Project Electron August Update

This month has been all about developing the Project Electron transfer application. The work is based on our defined specifications and the development decisions we made last month with our Marist College partners at the hackathon. We are really excited about testing transfers in the coming month.

In this post I am going to briefly discuss Gherkin, which in addition to being a delightful little cucumber, is a language that is used to define the requirements of software in order to document and test the software’s behavior as part of Behavior Driven Development (BDD). We have been using Gherkin to write Quality Assurance (QA) tests for the functions of our Project Electron transfer application. The language is human-readable, so it can enable communication between teams working in different domains across a project.

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Project Electron July Update

We kicked off this past month with a hackathon, hosted by our Marist College partners, to plan and start developing the part of Project Electron that enables the transfer of digital records from donor/depositor organizations to the RAC over a secure network connection. We worked with the Marist College team, including Marist students, to diagram the transfer structure and dependencies, building from the transfer specifications that we released in June and discussed in our last blog update. These specify the metadata and structural requirements for transfer and provide a bag profile to validate bags from donors. Additionally, we created wireframes and started building out the user interfaces (UIs) to view and track transfer information, view error messages, and manage user and organizational accounts. Continue reading

Virtual Vault: making access to digitized records easier

This month, we launched a system called Virtual Vault, which allows us to deliver digitized content to any user within the RAC network. It’s a temporary solution that we hope will help us better understand responsible access to digital archival records. Our thinking around this solution is motivated by one central question: given the limitations of copyright and donor agreement restrictions, what is the most and best access we can provide? Continue reading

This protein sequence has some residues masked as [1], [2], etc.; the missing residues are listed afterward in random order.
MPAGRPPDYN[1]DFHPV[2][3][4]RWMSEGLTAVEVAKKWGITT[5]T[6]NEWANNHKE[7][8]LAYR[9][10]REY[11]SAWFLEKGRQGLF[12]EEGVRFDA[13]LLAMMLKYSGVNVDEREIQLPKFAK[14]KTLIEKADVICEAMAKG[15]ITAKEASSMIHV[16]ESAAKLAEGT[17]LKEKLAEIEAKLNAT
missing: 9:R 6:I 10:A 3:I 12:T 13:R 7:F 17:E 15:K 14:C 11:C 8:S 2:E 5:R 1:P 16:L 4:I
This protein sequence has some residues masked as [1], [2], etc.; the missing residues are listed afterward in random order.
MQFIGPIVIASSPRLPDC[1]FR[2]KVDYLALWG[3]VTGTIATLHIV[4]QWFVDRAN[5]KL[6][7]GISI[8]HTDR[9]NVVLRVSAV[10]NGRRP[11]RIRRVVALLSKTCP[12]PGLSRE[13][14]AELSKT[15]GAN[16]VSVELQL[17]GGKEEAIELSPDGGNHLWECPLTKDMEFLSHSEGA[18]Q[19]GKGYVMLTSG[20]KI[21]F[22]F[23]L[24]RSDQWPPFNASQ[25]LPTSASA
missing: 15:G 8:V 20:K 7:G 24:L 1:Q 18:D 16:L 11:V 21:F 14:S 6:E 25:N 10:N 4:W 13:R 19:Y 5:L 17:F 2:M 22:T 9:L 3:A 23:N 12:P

Project Electron June Update

This month we’re excited to announce the release of the first version of a specification for transferring digital records to the RAC over a network connection. In line with our project value of supporting archival practices and standards, we’ve built many parts of this specification on existing standards and frameworks such as BagIt, BagIt Profiles, Activity Streams, and OAIS. We believe this approach will make the products we come up with more easily reproducible at other institutions, which is another one of our project values. Continue reading

Project Electron May Update

Our major news for this month is that, after evaluating a number of existing solutions against our requirements for archival storage, we have decided to use Fedora as the repository solution for Project Electron. Although there were other systems that met many of our requirements – DSpace for example – in the end we felt that Fedora was the closest match for our needs both in terms of feature coverage and scope. It does what we want it to do without requiring us to support a lot of extra functionality or complexity. Continue reading

Project Electron April Update

As I mentioned last month, we’re moving forward with Project Electron on two fronts: defining the process by which digital records are transferred to the Rockefeller Archive Center and selecting a solution to provide archival storage for those records once they are in our custody. Continue reading

Project Electron March Update

March was a busy month for the Project Electron team, with conference presentations at Code4Lib, attendance at LDCX, Born Digital Archiving eXchange and Personal Digital Archiving, and participation in the DACS Principles revision process. Despite this, we managed to make significant progress on Project Electron, specifically in developing requirements for archival storage as well as transfer of records from donor organizations to the Rockefeller Archive Center. Continue reading

Project Electron January Update

As I wrote in my last update, since kicking off Project Electron in September 2016, we’ve been gathering information through conversations, surveys and a literature review, and then structuring that information into user stories and personas. In line with our “open by default” licensing principle, we’re making these design artifacts available with a CC0 license, which means you can take them and use them freely in your own local environments.

View and download the user stories and personas on Github. Continue reading

Share Your Story: Project Electron Update

Since Project Electron kicked off in September, we’ve made significant progress on a number of different fronts. First, together with our Marist College partners, we created a milestones document which lays out major phases of work. We also developed some general principles and overall approaches to licensing project deliverables, including code, documentation and planning documents. Since we anticipate both of these documents will change over time, we’ve versioned them using git (and have pushed a copy to GitHub) so we can keep track of those changes. Continue reading